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  • Writer's picturephotogroupie


Bristol trio Pompadour have certainly earned their indie rock stripes with their debut release. Their melodies are edgy and sharp in all the right places, but there's an underlying pop vibe that stops the EP from wandering into shoe gazing territories. This is partly thanks to the vocal talents of Tamsin Sayers who can swing from poppy to softly punky in a few bars. While the heavier percussive elements of the band remain throughout the five track EP, the opening two tracks Blame Your Predecessors and Point Blank are world's apart in their delivery.

The fact that each track has a different style that is lead by the vocal, gives the EP an unpredictable nature: you're never certain what is going to come next. Take Blame Your Predecessors as an example. It opts for a 'less is more approach' that relies of space and rhythm to layer the track rather than full out skuzzy guitars and reverby drums.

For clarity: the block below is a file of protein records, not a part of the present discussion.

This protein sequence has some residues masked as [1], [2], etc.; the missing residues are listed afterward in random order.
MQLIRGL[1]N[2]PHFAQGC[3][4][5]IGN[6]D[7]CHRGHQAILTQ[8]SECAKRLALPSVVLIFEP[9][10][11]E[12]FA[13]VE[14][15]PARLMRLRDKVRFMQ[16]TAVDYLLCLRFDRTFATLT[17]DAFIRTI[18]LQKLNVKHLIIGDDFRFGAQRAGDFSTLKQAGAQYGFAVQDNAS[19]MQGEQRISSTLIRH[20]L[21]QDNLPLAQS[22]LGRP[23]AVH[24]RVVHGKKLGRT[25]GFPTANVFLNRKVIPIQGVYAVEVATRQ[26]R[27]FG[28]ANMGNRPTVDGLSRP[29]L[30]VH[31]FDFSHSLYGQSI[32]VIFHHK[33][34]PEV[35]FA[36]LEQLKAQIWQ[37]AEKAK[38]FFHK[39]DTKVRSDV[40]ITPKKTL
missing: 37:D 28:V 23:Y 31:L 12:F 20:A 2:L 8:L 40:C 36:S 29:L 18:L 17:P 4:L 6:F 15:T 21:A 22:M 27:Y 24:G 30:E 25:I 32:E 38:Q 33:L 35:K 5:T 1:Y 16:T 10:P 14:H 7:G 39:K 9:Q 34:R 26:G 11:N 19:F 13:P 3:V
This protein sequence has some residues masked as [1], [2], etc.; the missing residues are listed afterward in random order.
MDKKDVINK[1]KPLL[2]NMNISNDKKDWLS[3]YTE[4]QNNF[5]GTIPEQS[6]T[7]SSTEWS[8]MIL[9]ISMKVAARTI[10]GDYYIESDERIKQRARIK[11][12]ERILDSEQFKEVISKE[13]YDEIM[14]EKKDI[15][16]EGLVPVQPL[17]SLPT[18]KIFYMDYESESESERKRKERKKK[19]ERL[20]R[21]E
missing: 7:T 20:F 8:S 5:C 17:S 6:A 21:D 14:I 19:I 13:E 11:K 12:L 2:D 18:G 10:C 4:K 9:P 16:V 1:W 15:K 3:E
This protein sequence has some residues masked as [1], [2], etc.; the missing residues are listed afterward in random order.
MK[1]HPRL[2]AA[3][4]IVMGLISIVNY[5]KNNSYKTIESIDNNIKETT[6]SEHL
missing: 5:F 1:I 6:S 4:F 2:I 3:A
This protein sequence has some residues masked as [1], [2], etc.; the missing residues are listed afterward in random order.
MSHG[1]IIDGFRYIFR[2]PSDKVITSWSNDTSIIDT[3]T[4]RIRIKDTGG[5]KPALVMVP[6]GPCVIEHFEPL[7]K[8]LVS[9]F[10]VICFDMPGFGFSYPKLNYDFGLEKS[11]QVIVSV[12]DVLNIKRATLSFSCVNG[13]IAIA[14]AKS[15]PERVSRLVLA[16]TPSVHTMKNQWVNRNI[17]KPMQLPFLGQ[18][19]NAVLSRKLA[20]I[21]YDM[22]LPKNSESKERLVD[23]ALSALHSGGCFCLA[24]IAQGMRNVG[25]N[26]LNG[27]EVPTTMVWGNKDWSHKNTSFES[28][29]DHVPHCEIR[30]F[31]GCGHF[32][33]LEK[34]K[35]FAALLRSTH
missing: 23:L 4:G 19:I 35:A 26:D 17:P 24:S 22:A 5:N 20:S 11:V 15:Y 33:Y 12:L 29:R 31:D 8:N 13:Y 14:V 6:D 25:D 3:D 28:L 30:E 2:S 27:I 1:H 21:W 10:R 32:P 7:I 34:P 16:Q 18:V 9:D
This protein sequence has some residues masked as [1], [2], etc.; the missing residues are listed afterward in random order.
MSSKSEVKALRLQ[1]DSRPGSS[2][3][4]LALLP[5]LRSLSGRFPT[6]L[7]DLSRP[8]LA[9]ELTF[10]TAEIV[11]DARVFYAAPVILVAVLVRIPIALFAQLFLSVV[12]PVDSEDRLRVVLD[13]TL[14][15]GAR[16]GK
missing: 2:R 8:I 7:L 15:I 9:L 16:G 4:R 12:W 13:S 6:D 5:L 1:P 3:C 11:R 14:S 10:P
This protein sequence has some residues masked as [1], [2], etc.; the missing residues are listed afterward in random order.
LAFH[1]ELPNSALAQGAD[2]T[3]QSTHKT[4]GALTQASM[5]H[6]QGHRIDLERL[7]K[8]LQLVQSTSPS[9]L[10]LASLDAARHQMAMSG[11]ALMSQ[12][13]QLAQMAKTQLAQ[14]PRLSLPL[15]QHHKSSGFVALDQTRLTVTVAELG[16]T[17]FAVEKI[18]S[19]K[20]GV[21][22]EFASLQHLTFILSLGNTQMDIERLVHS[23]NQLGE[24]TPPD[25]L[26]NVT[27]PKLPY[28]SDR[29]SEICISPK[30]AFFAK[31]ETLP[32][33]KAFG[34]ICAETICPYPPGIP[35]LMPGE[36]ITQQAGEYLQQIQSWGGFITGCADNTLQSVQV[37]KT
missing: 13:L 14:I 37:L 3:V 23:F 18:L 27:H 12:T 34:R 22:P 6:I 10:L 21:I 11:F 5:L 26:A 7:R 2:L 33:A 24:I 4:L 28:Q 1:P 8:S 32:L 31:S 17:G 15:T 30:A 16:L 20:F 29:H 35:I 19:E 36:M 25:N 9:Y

Not only does the EP play with styles, it plays with various musical indie epochs. There's flavours of late 70s early 80s punk hangover and 90s Britpop, yet the band enhance the modern leaning for the fuzzy garage band sound - all deliberately enhanced by producer Tom Cory.

Despite the band's name, Cut to the Chase, is an earthy debut from a promising new band. There's no pretensions, no notions of wannabes, no frill and no fuss and nothing affected. As the press release says "there's nothing pompous about pompadour."

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